Health Dept: EEE Threat Continues

09/25/12 12:30PM By Jane Lindholm, Patti Daniels
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AP/Pat Wellenbach
A Cattail mosquito is inspected at the Maine Medical Center Research Institute in South Portland, Maine. Cattail mosquitoes can transmit EEE and West Nile virus to humans.

Health Commissioner Harry Chen says spraying in Brandon and Whiting last week was successful in reducing the mosquito populations in those areas.

The state initiated the pesticide spraying after two Vermonters were diagnosed with Eastern Equine Encephalitis. Both men died from the illness, which is spread by infected mosquitoes.

Dr. Chen says "the challenge about Eastern Equine Encephalitis is it's absolutely unpredictable. So it may be here this year and may be gone next year."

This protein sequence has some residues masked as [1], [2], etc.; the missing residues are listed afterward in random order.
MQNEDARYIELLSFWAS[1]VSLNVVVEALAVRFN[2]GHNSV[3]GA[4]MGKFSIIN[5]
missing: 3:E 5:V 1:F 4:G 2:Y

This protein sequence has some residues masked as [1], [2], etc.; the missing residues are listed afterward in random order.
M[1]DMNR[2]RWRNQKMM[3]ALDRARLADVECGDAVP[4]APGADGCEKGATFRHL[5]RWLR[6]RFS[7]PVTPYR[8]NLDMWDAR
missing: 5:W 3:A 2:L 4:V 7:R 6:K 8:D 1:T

Chen says discussions have already started about how to improve mosquito monitoring going forward, discussions about "how we're going to have more timely access to information for me to make those decisions, for the mosquito districts to make those decisions, and then ultimately to get that information out to Vermonters."

Chen would like to see more stable funding for research and prevention of mosquito-borne illnesses in the future and he's reached out to officials in both state and federal government about resources for next year.

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eastern_equine_encephalitis eee harry_chen health
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